Here is an example of one I sent, it’s like Steve Martin meets Frankenstein’s monster.

 

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Or the selfie aptly titled, “I woke up like this…”

 

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However, you want your family and friends to remember you in a good light.  Not to get too dark but one of my worst fears is something bad will happen and they will have to submit a photo to the news for a story. Ensuring it won’t be driver’s license photo, or worse an outdated glamour shot you occasionally have to send them one of you as a butterfly queen. This way the recipients remember you are a real person and won’t be shocked (or disappointed) you don’t have 3 mouths in your face the next time they see you.

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What is your favorite “Snapchat” lens or filter?  Why do you gravitate toward that one?

Marriage and friendships

One day, my husband and I before we were married, were on a date in the park.  We were sitting on the jungle gym when suddenly he noticed I was paying attention to our direct right.  There was a group of young teenage boys talking about Batman and arguing over why he was the best or worst and what super powers other heroes had that could beat him.

My husband curiously asked, “What are you thinking about?”

I replied, “I’m just wondering if the friendships we form earlier in life, are the relationships that prepare us for marriage later in life.”

“That is a lot deeper than what I was expecting…”

On that note, it is something I’ve continued to ponder the almost 4 years we’ve been together and married.  Often times I think back to my best friends who I met in high school and how they helped form and shape my ideas.  What is cool, what isn’t cool, and why it is okay to not agree with them.  Whether we realize it or not, often times it is those we associate with early in life that help form our personality.  Often times I was the weirdo in our group of friends and everyone was okay with that.  They knew better than to expect normalcy and complacency out of me.  They helped me realize how a person should be respected.  Which is why it puzzled them when I would date someone who didn’t, even later in life.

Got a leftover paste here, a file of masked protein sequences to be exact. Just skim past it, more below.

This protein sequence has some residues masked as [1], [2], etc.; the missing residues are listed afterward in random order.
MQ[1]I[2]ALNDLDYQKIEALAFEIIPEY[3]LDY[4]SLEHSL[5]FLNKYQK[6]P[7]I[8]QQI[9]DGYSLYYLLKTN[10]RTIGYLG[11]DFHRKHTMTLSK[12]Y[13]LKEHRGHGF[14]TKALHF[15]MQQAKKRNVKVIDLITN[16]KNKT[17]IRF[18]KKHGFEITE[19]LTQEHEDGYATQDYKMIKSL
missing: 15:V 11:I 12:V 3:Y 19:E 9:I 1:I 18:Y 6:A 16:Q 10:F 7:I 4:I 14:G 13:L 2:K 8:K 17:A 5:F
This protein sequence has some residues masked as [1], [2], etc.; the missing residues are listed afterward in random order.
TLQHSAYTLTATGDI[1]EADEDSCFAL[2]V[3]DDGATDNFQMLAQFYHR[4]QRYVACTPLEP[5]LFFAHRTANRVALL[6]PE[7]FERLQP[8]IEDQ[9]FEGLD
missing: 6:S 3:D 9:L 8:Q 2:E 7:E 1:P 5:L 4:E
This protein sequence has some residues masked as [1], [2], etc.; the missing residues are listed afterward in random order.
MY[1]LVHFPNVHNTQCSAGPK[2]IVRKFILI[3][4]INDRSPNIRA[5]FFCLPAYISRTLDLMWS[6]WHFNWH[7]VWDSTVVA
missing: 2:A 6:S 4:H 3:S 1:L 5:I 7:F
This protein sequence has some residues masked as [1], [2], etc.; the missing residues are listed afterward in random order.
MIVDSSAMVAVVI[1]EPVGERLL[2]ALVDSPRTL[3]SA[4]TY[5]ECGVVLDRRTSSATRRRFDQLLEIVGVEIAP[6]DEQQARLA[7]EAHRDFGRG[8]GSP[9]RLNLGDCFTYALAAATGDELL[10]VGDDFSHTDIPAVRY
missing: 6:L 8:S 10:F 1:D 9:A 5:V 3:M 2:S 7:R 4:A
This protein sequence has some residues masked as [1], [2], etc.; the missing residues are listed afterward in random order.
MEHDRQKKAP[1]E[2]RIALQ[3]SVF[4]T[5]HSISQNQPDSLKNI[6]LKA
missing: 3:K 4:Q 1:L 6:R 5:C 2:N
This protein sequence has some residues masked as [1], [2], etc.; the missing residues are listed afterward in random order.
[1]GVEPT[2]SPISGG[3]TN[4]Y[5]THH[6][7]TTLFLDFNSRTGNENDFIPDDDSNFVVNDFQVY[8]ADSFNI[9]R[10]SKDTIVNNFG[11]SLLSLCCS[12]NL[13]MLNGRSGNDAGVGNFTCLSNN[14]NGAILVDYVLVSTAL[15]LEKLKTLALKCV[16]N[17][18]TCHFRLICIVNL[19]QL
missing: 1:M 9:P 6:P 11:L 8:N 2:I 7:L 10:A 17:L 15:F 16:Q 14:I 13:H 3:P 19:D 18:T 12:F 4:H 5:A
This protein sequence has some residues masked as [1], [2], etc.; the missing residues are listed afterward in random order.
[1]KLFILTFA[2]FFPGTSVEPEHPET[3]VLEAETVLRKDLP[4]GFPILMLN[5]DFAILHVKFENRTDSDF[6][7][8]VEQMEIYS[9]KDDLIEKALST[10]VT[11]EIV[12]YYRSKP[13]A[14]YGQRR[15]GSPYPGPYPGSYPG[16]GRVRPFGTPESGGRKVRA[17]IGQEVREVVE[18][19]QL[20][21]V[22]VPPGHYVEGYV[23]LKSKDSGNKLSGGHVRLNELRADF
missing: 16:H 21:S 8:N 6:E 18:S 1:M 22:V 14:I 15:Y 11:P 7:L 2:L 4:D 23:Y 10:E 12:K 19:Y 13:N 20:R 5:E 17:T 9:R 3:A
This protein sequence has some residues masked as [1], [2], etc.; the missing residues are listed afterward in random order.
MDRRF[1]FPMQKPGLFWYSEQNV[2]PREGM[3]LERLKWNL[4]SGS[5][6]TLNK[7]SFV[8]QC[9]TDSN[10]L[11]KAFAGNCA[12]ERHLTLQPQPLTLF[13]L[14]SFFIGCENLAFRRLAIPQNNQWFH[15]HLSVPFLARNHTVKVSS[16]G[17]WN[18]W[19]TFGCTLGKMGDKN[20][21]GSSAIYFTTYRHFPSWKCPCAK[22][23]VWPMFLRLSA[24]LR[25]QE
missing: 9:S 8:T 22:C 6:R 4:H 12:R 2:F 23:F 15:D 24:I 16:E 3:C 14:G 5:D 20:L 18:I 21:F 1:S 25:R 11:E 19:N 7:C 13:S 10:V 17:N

These friends are the ones you introduce to your college comrades.  If they click, you know you’ve got a keeper for a new friend.  They ultimately share the same values.

When my husband and I got married, we were originally introduced by a mutual best friend.  We knew if we were in line with this person and her values the other must be pretty cool too.  Needless to say the first date was a success and three months later we were married.

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None of my friends from high school had met him yet, (except for one who invited us to her church), none of my extended family had met him, just our best friend from St. Louis and a few of my old co-workers he knew from checking out at our store.  We had been married for quite some time when one of my college friends announced she was getting married.  This meant another best friend and her husband coming to town for the wedding since she was going to be a bridesmaid.

She and her husband were the second set of friends to meet him. We had gone to the wedding, exhausted, she, her husband and I decided to go get coffee.  My husband was going to be off work in a few minutes so I texted him where to meet us.  She then pointed out, they had never met him.  when you’re married for a while and a lothappens, you tend to lose track of who has met whom, especially when keeping up through facebook or text. That is when I realized none of my close friends outside of my St. Louis friend had known who he was either.  When he arrived, he surprised me sneaking up behind me.  They laughed, we all talked and had a great time.  After he left, she said, “I really like him.”  I knew she and her husband would, after all, they helped shape my idea of what an ideal partner should be like.

     Do you think friendships help shape our ideals of marriage?  Why or why not?

 

 

You’re not Peggy

At work I bumped into an old friend of mine. We were formerly co-workers in the paint department at Sears in my early years of college. We would spend days, hours in the summertime waiting for someone to purchase something, anything from us. In between being bored we would paint the paint shakers, we would paint examples of faux finishes and we would talk about the most random of things. She even kindly laughed at my dumb jokes with a pained look in her eye, but laughed anyway out of politeness. We got to know each other well enough that we became roommates for a little over a year. We would host parties (well she would). We would do late night runs to Wal-mart together while we were stalked by “security” in the toy aisle. Eventually she would introduce me to many movies I needed to know, one of them being The Breakfast Club.